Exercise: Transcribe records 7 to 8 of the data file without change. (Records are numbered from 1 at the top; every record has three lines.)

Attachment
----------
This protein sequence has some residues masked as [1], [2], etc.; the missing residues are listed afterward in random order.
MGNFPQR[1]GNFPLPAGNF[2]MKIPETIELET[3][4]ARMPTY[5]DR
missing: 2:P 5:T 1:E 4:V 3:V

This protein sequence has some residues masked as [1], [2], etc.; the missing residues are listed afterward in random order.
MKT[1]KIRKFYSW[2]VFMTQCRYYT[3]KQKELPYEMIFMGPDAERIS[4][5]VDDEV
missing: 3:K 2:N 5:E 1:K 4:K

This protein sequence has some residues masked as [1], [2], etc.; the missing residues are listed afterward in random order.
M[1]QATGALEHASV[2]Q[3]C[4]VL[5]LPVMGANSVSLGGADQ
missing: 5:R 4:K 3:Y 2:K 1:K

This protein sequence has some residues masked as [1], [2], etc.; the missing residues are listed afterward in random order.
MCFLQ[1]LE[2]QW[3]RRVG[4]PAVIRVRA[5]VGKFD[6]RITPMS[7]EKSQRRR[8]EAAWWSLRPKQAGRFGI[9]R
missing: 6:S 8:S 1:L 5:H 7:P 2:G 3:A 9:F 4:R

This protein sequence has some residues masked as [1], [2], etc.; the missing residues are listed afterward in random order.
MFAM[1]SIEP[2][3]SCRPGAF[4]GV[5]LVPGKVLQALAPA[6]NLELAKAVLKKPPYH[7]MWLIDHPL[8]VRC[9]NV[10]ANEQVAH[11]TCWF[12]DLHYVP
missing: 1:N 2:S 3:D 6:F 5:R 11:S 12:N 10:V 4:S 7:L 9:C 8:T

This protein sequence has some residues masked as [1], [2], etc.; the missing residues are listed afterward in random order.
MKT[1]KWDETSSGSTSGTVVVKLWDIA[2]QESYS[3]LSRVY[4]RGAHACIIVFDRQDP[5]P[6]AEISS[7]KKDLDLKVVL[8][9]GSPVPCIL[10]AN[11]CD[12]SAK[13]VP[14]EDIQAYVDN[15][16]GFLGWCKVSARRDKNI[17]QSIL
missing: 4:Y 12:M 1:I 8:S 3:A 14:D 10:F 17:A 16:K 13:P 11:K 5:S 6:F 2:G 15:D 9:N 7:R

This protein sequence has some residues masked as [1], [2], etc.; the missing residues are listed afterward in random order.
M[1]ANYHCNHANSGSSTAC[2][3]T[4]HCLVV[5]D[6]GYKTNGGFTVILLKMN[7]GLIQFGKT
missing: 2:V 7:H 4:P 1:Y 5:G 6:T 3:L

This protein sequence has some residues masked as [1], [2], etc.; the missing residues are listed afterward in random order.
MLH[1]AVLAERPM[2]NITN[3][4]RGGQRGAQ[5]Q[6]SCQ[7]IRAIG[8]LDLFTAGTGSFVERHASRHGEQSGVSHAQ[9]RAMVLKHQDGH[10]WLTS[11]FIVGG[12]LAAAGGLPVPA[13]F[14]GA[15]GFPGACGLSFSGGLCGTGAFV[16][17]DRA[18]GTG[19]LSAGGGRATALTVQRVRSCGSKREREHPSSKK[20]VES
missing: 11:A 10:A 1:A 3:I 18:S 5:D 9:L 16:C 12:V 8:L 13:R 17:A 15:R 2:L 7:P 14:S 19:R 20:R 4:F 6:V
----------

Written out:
This protein sequence has some residues masked as [1], [2], etc.; the missing residues are listed afterward in random order.
M[1]ANYHCNHANSGSSTAC[2][3]T[4]HCLVV[5]D[6]GYKTNGGFTVILLKMN[7]GLIQFGKT
missing: 2:V 7:H 4:P 1:Y 5:G 6:T 3:L

This protein sequence has some residues masked as [1], [2], etc.; the missing residues are listed afterward in random order.
MLH[1]AVLAERPM[2]NITN[3][4]RGGQRGAQ[5]Q[6]SCQ[7]IRAIG[8]LDLFTAGTGSFVERHASRHGEQSGVSHAQ[9]RAMVLKHQDGH[10]WLTS[11]FIVGG[12]LAAAGGLPVPA[13]F[14]GA[15]GFPGACGLSFSGGLCGTGAFV[16][17]DRA[18]GTG[19]LSAGGGRATALTVQRVRSCGSKREREHPSSKK[20]VES
missing: 11:A 10:A 1:A 3:I 18:S 5:D 9:L 16:C 12:V 8:L 13:R 17:A 15:R 2:L 7:P 14:S 19:R 20:R 4:F 6:V